When you think of medical malpractice, you probably think of a specific event: The slip of a surgical blade, administration of the wrong medication, or a sponge or other object left inside a patient after surgery. Some of the most high-profile types of hospital malpractice are even more frightening, such as surgery performed on the wrong body part or an overdose of anesthetic.
All those types of malpractice can occur in Ohio medical facilities, and some carry long-term consequences or may even be fatal. But one of the most dangerous types of medical error – failure to diagnose or misdiagnosis — is often overlooked. In fact, there is little reliable data about the number or rate of misdiagnosis events or how serious the outcomes are. Here’s what we do know.
What is Medical Misdiagnosis?
The term “medical misdiagnosis” is self-explanatory, but it’s worth considering what it means in practical terms. Imagine, for example, that you visit your doctor because you are experiencing episodes of your heart racing and skipping. Your doctor listens to your heart, runs an EKG while you’re in the office and not experiencing symptoms, and determines that you are suffering from anxiety. The doctor first suggests that you try relaxation techniques, exercise, and reducing stress in your life. You try that for a couple of months, but are still experiencing symptoms. So, the doctor tries an anti-anxiety medication. You start taking the medication, but a few weeks later suffer a heart attack–one that might have been prevented if the doctor had correctly diagnosed tachycardia and prescribed appropriate medication.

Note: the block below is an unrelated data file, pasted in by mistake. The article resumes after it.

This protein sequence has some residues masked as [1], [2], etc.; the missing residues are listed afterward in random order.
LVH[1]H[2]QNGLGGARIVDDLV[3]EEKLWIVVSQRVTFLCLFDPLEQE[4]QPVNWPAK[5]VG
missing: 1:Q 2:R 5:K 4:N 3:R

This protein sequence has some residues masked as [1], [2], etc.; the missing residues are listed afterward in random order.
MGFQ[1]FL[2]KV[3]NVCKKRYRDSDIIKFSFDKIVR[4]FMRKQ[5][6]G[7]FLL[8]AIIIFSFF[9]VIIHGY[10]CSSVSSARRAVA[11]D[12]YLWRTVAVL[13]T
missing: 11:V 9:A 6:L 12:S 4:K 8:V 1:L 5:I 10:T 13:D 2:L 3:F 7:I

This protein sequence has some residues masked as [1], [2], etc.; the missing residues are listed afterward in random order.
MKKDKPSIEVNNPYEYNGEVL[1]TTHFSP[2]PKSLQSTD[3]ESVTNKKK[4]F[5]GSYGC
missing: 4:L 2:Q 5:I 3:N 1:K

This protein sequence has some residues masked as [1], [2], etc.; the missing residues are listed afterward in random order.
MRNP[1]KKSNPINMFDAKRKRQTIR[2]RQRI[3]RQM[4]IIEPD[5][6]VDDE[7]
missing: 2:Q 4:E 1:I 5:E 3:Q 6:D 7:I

In this case, misdiagnosis has the same practical effect as failure to diagnose: a serious medical condition goes untreated. But, in some cases, misdiagnosis can have even more serious consequences. That’s especially true when being treated for the wrong illness has serious side effects or means unnecessary surgery or other serious intervention.
Misdiagnosis / Failure to Diagnose is More Common than You May Think
The misdiagnosis / failure to diagnose data that is available is frightening. A study published in 2022 found that about 5.7% of people who visit hospital emergency rooms each year are misdiagnosed, and about 2% suffer adverse effects due to the misdiagnosis. A smaller percentage suffer very serious consequences: about one emergency department visitor in 350 suffers death or serious disability due to a misdiagnosis.